Evidence mounts for Windows 8.1 boot to desktop option

A few days ago, an examination of twinui.dll in Windows 8.1 build 9364 revealed that there might be an option in the update that will allow users to boot straight to the desktop. While there is currently no interface option in the builds that enables this feature, the code is apparently there, waiting to be worked into the rest of the operating system.

Now a report from The Verge, citing unnamed sources close to the matter, has bolstered the validity of these claims, stating that Microsoft is testing builds of Windows 8.1 that allow a direct boot to the desktop environment. The option will reportedly be disabled by default, which doesn't come as a huge surprise, and even when the option is enabled, hot corner functionality for Charms and recent Modern UI apps will still be present.

The boot to desktop option comes amid pressure from desktop and business users that rely on traditional PCs, as opposed to touchscreen devices which the Start Screen is more suited to. IDC reported last month that Windows 8 users most want the Start menu and a boot to desktop option in the OS, and while the former will almost certainly never return, Microsoft looks to be satisfying some needs in Windows 8.1

Source: The Verge

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I seriously don't have any issue with the start screen other than its annoying search and having to select a specific category. Also, that I can't pop search from the start menu into an explorer window. I don't get the fascination with booting to desktop, considering if you launch a desktop program from the start screen, that's where you end up. Or, just press the damn desktop tile.

Wesley - I understand where you are coming from about informing customers and letting them know what their options are. As a business owner, I definitely do the same with my customers. Although I will say my customers are 'smart cookies' and they come to me asking me my honest opinion of what do I use for my business. Will I use Windows 8? Is it something that makes me more productive, etc.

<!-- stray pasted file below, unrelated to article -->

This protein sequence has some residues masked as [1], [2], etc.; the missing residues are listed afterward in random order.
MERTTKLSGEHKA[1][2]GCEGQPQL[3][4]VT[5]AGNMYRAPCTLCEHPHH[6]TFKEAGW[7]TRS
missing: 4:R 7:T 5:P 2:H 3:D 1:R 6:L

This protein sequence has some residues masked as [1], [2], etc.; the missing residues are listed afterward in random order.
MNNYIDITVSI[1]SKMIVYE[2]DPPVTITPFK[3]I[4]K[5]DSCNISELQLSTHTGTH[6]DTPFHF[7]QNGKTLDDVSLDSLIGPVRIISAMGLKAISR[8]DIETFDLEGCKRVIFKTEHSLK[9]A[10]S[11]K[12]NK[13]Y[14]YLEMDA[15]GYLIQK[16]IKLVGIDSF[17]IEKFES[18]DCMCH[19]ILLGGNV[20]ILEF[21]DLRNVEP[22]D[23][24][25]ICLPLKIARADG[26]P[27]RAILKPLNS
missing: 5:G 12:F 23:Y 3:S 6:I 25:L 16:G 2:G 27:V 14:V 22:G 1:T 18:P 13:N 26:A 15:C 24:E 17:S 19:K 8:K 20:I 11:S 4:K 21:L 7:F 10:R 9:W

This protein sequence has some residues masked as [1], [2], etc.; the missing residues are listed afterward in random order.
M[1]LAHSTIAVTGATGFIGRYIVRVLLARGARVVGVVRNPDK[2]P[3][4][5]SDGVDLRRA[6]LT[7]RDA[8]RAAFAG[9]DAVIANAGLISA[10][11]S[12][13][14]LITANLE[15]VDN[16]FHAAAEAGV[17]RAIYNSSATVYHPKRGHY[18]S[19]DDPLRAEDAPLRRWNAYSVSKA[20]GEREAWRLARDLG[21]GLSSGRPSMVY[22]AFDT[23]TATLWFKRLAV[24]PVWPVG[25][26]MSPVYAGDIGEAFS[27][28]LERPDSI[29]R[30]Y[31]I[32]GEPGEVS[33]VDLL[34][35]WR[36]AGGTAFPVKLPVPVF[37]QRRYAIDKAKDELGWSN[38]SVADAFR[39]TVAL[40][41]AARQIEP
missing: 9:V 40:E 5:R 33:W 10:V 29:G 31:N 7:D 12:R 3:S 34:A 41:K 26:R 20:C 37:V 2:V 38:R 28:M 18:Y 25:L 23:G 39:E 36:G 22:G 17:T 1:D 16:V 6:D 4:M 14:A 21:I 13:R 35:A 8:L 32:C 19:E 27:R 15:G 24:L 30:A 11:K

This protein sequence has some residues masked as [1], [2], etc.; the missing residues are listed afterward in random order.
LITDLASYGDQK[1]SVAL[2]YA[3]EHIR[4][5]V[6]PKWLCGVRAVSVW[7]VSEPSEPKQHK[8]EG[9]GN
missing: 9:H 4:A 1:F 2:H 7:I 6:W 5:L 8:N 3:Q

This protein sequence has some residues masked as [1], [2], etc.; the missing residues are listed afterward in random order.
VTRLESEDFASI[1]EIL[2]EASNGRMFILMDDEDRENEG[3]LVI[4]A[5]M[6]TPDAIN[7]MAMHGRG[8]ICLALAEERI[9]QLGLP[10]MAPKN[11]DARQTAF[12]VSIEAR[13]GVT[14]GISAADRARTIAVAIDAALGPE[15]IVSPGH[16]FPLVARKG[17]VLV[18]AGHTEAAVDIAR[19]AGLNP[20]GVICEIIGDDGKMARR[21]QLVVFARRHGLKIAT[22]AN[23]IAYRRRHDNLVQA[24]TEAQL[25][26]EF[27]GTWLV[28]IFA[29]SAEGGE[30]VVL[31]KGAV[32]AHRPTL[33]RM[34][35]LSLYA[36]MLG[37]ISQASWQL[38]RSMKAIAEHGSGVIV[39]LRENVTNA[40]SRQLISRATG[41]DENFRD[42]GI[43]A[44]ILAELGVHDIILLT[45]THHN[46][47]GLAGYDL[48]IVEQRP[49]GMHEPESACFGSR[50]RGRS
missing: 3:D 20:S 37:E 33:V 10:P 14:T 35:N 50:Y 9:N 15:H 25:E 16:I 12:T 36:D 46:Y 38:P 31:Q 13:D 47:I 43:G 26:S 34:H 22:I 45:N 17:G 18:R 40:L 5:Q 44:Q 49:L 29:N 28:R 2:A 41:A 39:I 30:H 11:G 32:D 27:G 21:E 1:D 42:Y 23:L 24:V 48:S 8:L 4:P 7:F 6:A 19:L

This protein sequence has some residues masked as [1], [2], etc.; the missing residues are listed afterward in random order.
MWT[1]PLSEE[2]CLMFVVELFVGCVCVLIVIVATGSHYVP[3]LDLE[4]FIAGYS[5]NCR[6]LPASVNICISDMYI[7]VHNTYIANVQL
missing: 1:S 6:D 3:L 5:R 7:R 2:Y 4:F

Thus I'm fully honest with them about my own insights into using Win8 and having it here at my office. I let them know that I don't use it because for me as a tech/business owner I find it more difficult in shear navigational ability than any other OS (including DOS). It's lack of coherency and continuity cause me more time spent on doing a simple task which should take mere fractions of seconds, not closer to minutes to accomplish.

Once they hear this, they come to the conclusion that if it's harder for the "computer guy" to use this software, they realize and begin to ask more questions of how will it be for their businesses to use it. Will it be harder to teach the office ladies who are comfortable just navigating to word and outlook with minor file browsing on the server? What about the office power user? And so forth.

I could tell them that the start button is forever gone and be all smiley about the new start screen, but I can't. I see major issues with the OS and know it will negatively impact customers which I genuinely care about. When my customers have a functioning business that is operating smoothly IT wise, it reflects good on me. Likewise if it's negative. I simply worry more about my customers ability to do their jobs than to sell them a new product.